BY ELISABETH DUNHAM
ILLUSTRATIONS BY RENE EISENBART
House plants do more than make your house beautiful.
They also work with the soil to clear toxins from the air. In my Portland-based practice, I see clients with health complaints who come to me for guidance around nutritionally-based healing. While a healthy diet is key, it is not the only way to detoxify the body and stimulate the healing response. Indoor air quality is also important.
Plants play a part by trapping and absorbing chemicals in the air through photosynthesis, a process which occurs largely in the leaves. The soil also helps to further filter toxins. Research shows that tropical and subtropical houseplants are the most efficient air scrubbers.
Common airborne chemicals found in homes include volatile organic compounds (VOCs), formaldehyde, benzene and trichloroethylene. VOCs—found in paints and other products—are perhaps the number one offender. According to the U.S. Environmental Protection Agency, VOCs are linked to eye, nose and throat irritation and many other health problems.
Recent NASA research shows that 15 to 18 good-sized houseplants are needed to improve air quality in a 1,800-square-foot home.
I asked Adria Sparhawk, owner of the Northeast Portland houseplant store Thicket, to choose seven favorites from the NASA list of the top air-cleaning plants.
Ideal for hanging planters, this gem can grow in relatively low light and will quickly spill over the edges of pots or climb up supports. “They also tell you when they need water by nodding just a bit then perking up once you feed them,” Sparhawk says.
Popular in the 1970s, Spider plants leave Sparhawk feeling a little nostalgic. “They were just such a fixture in everyone’s homes back then and they are so easy to care for and to get starts from. Just take a clipping and place it in a sweet little vase in the windowsill and in a few weeks you will have a whole new plant. Or, they can simply live in the water for ages—no watering or fussing required.”
With broad, shiny green/black leaves and bright red new growth, Sparhawk says these plants are fun to grow, tolerate all sorts of conditions and look great. “They tend to be slow growing in our low light, but can get quite large and handsome.”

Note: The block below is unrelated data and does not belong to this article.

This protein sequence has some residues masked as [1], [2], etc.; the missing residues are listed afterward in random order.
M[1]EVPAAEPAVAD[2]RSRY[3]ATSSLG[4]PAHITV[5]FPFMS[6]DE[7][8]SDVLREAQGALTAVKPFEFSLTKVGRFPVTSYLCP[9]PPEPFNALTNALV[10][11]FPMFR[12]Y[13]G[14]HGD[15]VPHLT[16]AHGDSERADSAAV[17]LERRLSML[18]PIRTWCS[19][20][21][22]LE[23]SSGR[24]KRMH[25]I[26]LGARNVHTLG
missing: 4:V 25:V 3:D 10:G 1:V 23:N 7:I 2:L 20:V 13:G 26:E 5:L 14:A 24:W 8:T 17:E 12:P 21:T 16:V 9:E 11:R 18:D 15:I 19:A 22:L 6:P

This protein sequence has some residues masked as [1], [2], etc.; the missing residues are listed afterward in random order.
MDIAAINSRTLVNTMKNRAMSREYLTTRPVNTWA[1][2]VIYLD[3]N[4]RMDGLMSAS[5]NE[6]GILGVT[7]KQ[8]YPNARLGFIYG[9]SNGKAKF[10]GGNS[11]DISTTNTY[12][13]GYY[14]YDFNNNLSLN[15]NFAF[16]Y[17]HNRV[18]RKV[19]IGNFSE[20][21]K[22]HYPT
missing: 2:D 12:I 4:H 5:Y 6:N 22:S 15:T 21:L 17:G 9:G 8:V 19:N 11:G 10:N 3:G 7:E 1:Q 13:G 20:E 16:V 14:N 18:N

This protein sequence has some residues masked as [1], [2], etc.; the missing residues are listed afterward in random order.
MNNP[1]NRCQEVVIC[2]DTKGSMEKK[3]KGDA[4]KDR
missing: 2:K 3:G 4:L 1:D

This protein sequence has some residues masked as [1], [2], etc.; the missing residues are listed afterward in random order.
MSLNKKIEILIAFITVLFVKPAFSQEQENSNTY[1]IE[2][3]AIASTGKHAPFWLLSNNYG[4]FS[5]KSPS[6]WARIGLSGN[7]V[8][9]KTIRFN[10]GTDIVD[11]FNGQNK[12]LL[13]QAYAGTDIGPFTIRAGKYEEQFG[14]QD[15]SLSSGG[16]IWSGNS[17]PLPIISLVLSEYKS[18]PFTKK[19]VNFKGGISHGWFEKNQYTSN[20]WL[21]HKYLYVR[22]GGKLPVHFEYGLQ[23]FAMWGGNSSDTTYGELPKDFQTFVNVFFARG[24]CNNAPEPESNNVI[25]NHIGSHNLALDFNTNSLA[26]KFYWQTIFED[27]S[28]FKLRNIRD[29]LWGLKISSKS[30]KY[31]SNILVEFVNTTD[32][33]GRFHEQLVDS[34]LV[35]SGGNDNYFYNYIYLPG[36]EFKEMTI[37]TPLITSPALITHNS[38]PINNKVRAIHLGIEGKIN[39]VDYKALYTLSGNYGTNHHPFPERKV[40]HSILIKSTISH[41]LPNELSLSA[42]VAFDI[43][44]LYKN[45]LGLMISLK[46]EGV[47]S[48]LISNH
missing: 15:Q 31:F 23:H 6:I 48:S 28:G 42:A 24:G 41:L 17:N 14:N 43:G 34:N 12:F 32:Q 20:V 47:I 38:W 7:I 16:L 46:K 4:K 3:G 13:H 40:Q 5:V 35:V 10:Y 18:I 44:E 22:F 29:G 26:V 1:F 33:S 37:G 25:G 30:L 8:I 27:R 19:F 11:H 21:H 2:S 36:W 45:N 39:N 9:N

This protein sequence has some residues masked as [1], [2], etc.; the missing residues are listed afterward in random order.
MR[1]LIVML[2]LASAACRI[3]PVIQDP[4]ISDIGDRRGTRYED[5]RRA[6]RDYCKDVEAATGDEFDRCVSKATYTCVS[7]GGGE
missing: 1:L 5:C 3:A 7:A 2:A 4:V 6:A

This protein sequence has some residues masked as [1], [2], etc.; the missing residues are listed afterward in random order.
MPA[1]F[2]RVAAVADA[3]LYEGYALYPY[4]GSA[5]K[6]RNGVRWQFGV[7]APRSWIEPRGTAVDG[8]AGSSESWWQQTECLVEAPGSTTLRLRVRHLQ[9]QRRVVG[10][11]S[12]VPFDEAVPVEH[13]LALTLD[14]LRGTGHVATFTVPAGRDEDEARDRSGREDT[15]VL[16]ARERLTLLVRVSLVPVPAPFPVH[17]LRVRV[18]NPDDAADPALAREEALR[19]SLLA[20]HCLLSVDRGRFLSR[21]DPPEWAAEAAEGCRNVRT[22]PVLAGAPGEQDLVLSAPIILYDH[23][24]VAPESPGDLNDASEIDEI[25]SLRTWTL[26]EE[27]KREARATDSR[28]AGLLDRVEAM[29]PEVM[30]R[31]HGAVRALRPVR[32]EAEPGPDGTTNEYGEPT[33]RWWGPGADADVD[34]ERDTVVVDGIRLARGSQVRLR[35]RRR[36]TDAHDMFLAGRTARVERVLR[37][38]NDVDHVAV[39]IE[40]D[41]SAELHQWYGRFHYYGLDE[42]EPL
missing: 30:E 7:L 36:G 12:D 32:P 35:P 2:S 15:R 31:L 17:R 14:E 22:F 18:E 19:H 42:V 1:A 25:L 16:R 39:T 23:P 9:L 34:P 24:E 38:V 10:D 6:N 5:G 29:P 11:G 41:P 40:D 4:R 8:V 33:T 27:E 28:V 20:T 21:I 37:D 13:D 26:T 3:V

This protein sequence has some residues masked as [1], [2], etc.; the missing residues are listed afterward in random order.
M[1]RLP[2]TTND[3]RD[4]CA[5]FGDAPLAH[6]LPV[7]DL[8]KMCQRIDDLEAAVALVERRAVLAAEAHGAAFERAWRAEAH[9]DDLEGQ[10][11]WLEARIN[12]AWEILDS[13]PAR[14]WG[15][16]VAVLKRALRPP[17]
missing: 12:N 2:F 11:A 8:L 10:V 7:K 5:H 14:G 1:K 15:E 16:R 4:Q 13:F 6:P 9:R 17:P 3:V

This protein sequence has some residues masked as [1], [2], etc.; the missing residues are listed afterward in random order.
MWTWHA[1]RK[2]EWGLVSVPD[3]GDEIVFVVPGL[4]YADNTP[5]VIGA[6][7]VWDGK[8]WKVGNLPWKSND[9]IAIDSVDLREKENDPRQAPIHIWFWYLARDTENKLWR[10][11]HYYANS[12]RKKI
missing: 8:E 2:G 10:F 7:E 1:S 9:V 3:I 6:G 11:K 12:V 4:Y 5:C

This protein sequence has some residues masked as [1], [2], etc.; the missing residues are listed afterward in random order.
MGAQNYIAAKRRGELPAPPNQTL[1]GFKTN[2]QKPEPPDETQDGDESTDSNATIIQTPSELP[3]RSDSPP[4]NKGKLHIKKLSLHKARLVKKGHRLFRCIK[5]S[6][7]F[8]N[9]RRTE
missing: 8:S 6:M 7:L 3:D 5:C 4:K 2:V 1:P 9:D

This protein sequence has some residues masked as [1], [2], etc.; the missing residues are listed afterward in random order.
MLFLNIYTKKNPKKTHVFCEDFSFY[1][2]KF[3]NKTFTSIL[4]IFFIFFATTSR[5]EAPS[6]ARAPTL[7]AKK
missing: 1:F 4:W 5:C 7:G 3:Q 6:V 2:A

Sansevieria or snake plant
Sparhawk likes this plant for its clean modern look—especially when planted in long troughs. It is extremely easy to care for and can handle infrequent watering.
Heart leaf philodendron
One of the easiest to grow, this pretty plant can be trained up a support or draped.
These beauties can grow into small trees, but also can be a bit finicky, according to Sparhawk. “They need regular water, consistent light and they do not like to be moved,” she cautions. “If they are, they will often throw the botanical equivalent of a temper tantrum and drop all their leaves.”
These bold plants with leaves up to four feet across eventually develop what Sparhawk calls a “cool, textured trunk.” Want an indoor jungle? They can be trained to grow up a support or a wall.
While plants pack a surprisingly big punch when it comes to cleaning a home’s air, one of their greatest health benefits may be the way they make people feel. Adding plants visually transforms a space, Sparhawk notes, adding depth, texture and color to help bring a space to life. “They even soften noise from the outside, reducing stress and anxiety,” she says. “Plants simply make you more happy. It’s been scientifically studied, but my mom could have told you
that 30 years ago.”
Elisabeth Dunham is a Portland-based certified nutrition counselor who works with clients throughout the United States. Her emphasis is on plant-based “paleolithic” nutrition for healing chronic illness and balancing weight. Visit here for more information.